From a professional standpoint, I've been packaging my books and decks for some years now. (By packaging, I mean providing publishers with the design, art, and text ready for reproduction.) For the most part, I have chosen not to self-publish my print publications because of the distribution conundrum; it's tremendously hard to get publications into retail stores. However, iPhone apps are only distributed in one place, the App Store. This makes distribution considerably easier for artists.
Once I decided to publish an iPhone app, it made the most sense to feature The Goddess Tarot since it is so popular. I love the idea of updating it for the digital age!
Joanna: I'm very curious about the process for creating the app. I know you did all the design work yourself, then paid a developer to do the programming. Can you tell us a little bit about the process for each of those steps?
Kris: The first, and probably most important, step is to create something called a use case spec (or developers spec). This is the document that serves as the road map for your iPhone app — it illustrates how your app works and the graphics involved. Once you have your spec, you can use it to interview and hire developers. For more details on iPhone app creation, I was interviewed about the process of creating an app here.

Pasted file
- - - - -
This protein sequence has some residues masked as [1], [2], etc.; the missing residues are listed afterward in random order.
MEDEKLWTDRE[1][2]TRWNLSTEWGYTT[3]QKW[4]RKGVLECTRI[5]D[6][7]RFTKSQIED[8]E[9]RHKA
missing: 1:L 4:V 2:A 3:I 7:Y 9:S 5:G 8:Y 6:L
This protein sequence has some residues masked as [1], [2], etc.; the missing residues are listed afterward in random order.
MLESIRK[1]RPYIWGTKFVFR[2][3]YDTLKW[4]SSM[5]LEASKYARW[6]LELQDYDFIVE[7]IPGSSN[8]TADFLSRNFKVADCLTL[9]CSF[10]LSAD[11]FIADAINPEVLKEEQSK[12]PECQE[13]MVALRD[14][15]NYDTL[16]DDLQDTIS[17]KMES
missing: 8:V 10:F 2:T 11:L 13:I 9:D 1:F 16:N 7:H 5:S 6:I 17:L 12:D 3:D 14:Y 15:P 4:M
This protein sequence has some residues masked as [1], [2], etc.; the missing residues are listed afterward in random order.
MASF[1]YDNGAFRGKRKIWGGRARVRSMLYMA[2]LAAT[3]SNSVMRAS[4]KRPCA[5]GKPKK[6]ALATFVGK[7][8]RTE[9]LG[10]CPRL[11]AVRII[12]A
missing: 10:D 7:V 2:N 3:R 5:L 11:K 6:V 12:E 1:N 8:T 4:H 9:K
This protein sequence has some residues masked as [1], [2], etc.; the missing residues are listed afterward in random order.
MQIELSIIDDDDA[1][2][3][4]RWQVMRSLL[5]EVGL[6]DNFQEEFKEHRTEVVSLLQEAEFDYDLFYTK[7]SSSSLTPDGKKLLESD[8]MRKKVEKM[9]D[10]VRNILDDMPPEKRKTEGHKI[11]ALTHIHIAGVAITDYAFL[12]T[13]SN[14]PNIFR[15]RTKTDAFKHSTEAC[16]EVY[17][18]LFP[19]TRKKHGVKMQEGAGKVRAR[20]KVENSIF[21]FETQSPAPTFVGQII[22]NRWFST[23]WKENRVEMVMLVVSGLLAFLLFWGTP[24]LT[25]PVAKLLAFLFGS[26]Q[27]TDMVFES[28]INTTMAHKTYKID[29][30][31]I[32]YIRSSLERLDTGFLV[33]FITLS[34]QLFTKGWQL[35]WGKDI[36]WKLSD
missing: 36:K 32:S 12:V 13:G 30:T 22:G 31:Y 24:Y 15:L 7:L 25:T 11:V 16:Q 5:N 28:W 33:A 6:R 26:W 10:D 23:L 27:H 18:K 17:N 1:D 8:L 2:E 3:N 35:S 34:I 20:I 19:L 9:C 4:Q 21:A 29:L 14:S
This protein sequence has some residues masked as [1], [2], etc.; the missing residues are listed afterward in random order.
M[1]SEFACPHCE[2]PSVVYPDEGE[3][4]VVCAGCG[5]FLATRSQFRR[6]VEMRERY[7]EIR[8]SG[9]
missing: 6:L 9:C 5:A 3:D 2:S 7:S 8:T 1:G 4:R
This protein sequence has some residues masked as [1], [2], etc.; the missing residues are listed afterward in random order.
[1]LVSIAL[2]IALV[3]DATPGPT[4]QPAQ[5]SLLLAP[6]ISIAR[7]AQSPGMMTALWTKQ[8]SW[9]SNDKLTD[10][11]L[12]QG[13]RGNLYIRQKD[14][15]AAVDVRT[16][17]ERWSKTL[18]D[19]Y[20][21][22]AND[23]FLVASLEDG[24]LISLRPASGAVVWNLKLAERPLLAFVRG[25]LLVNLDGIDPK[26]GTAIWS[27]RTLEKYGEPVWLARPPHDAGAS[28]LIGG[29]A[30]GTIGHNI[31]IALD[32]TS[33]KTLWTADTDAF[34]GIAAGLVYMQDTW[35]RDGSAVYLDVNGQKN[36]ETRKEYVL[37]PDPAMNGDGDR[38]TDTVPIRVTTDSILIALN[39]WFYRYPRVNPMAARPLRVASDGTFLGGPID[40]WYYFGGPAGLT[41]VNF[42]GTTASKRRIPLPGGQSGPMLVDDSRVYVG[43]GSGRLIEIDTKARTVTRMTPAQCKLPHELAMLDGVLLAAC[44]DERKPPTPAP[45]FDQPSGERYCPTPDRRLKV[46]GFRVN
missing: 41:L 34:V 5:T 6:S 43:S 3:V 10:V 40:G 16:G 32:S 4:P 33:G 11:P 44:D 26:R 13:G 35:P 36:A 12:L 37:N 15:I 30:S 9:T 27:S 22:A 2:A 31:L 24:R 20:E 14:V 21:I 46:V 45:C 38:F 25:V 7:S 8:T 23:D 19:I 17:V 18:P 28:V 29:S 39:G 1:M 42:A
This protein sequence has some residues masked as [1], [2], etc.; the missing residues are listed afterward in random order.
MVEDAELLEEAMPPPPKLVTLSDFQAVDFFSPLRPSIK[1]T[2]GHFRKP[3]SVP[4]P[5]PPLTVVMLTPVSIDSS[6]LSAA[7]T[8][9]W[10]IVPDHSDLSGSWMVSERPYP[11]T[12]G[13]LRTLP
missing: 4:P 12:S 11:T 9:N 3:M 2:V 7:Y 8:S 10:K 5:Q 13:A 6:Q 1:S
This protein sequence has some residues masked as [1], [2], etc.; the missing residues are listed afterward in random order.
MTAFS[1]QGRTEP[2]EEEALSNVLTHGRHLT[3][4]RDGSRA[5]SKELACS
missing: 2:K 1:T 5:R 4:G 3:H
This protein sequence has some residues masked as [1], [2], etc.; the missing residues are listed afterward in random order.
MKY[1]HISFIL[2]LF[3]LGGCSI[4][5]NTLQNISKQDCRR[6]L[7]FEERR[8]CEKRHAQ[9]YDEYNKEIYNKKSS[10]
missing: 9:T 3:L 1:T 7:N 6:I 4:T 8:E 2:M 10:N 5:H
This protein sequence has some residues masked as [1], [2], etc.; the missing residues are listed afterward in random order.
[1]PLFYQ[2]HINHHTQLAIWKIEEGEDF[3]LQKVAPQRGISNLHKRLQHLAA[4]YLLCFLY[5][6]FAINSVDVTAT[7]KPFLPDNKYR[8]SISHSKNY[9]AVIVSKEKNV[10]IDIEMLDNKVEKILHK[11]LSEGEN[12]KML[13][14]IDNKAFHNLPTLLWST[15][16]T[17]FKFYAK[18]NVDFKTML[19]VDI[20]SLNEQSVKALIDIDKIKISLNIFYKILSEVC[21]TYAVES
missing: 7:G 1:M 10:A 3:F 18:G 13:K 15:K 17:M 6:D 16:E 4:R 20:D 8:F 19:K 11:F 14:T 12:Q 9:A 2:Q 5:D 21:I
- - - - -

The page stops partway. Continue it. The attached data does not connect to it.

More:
Sometimes developers will offer to work with an artist on an app in exchange for rights and profit sharing. Though this is a viable solution — app development can be very expensive — I ultimately decided that I wanted creative control, to ensure quality.
Joanna: How long did it take you to create the app, and how long did it take the developers?
Kris: Creating The Goddess Tarot app was a lot of work! That written, once the wheels were set in motion, the process moved quickly especially if you compare it to traditional print publishing. From start to finish, The Goddess Tarot app took almost three months to get into Apple's App Store. This was broken down as so:
6 weeks for me to create my use case spec, prepare graphics and text, and find a developer to work with;
1 month for the developer to program and test the app;
2 weeks for Apple to approve the app.
This is very different from traditional print publishing, where it takes about nine months *after* you complete a book to it being ready for sale in your local book store. (Self-publishing is faster, but that's a subject for a whole other post.)
Joanna: Do you have any advice for other Tarot deck creators who might like to make their own iPhone app?
Kris: Research, research, research! Take the time to make the best use case spec you possibly can. That makes it much easier for a developer to work with you. Also, look at similar apps on the market to see what you can do better. Take time to read Apple's Human Interface Guidelines (or HIG for short) — it contains useful information about designing for the iPhone.
Joanna: Do you have plans to do more apps, with more of your decks?
Kris: Absolutely. The next one I'm planning is for the Lover's Path Tarot. I'd also like to make other apps which are more game-oriented. I've been fantasizing about creating a Doomed Queens app, where the player can rewrite history. You can choose to be Marie Antoinette or Anne Boleyn — but this time, you can take action to keep your head from rolling.
Thanks Kris. Love the idea of rewriting history with a Doomed Queens app! Now I think I better go shopping at the Apple Store for an iPod Touch . . .